Month: December 2011
In the comments to Anti Chain Store Policies in India and America, “Lark” posted a long “refutation” from Triple Crisis of the “neo-liberal” arguments for retail reform in India. I will focus on one remarkable argument:
…experience across the world makes it incontrovertible that large retail companies displace many more jobs of petty traders, than they create in the form of employees. This has been true of all countries that have opened up to such companies, from Turkey in the 1990s to South Africa. Large retail chains typically use much more capital intensive techniques, and have much more floor space, goods and sales turnover per worker.
One estimate suggests that for every job Walmart (the largest global retail chain) creates in India, it would displace 17 to 18 local small traders and their employees. In a country like India, this is of major significance, since around 44 million people are now involved in retail trade (26 million in urban areas) and they are overwhelmingly in small shops or self-employed.
Of course this is no refutation, fewer jobs are precisely the point. What India needs is fewer jobs; fewer jobs in retail, fewer jobs in apparel and, most of all, fewer jobs in farming. India cannot become even a middle income country if most of its workers, for example, are farmers. To improve its standard of living, India must use fewer people to produce more agricultural output.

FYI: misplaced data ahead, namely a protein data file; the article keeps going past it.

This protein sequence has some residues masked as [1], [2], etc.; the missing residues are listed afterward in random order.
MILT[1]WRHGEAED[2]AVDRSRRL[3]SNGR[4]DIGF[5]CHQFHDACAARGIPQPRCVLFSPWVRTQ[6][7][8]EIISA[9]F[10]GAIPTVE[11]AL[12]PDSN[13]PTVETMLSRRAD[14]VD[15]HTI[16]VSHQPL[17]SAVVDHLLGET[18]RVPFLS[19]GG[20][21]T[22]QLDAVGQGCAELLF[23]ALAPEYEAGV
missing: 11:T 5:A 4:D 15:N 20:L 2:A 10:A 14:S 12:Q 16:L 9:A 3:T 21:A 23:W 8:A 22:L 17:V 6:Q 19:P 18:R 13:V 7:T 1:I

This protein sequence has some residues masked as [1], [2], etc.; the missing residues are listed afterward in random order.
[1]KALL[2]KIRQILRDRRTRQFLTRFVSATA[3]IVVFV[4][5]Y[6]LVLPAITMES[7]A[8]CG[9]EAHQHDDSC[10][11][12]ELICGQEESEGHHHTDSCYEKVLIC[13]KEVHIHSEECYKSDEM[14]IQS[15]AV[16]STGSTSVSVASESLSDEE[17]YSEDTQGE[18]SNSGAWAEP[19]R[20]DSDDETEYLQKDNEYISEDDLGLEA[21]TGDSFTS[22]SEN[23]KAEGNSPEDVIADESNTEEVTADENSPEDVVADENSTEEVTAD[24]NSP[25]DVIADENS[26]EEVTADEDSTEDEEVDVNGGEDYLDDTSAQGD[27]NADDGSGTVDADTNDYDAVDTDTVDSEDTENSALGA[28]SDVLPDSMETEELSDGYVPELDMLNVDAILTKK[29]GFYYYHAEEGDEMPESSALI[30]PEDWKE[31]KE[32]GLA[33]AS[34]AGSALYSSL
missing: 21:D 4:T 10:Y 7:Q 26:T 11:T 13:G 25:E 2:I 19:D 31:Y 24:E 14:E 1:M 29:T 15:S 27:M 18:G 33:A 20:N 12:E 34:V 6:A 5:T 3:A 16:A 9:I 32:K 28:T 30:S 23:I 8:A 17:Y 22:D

Fewer workers in farming (or retail) means more workers producing more goods in other industries. The same basic lesson holds throughout an economy, it is the declining sectors that allow other sectors to advance. Instantaneously? Immediately? With higher wages for every worker? No. Transitions always involve some pain; creation always involves some destruction; growth always involves change. The alternative, however, is stagnation.
The politics of growth are difficult because those who lose from change are always present and are often more numerous and perhaps even more deserving than the present winners, the capitalists, the business people, the international mega corps; but today’s losses and gains are fleeting, the permanent winners are the workers and consumers of the future who will know only the benefits of productivity.
In 2004, I wrote this to Alex:
The United States remains a strong and prosperous country. Our infrastructure, national culture of innovation, human capital, and economic dynamism are unparallelled in world history. The Bush fiscal policies, whatever their irresponsibilities, costs, and drawbacks, haven’t changed those core facts.
So I walked down to Alex’s office and issued him the following challenge: if you think I am wrong, sell all your stocks and go short on U.S. Treasury securities (and long on Brazil, if you wish!). With all the money you will make, you can buy out my half of this blog.
In my own defense, 2004 was the year when the available run of productivity statistics was looking the best, and there was no reason to think the 2001-2004 numbers were biased or misleading.
For the pointer I thank…Alex.
p.s. he didn’t do it.
Nothing to see here, move on people…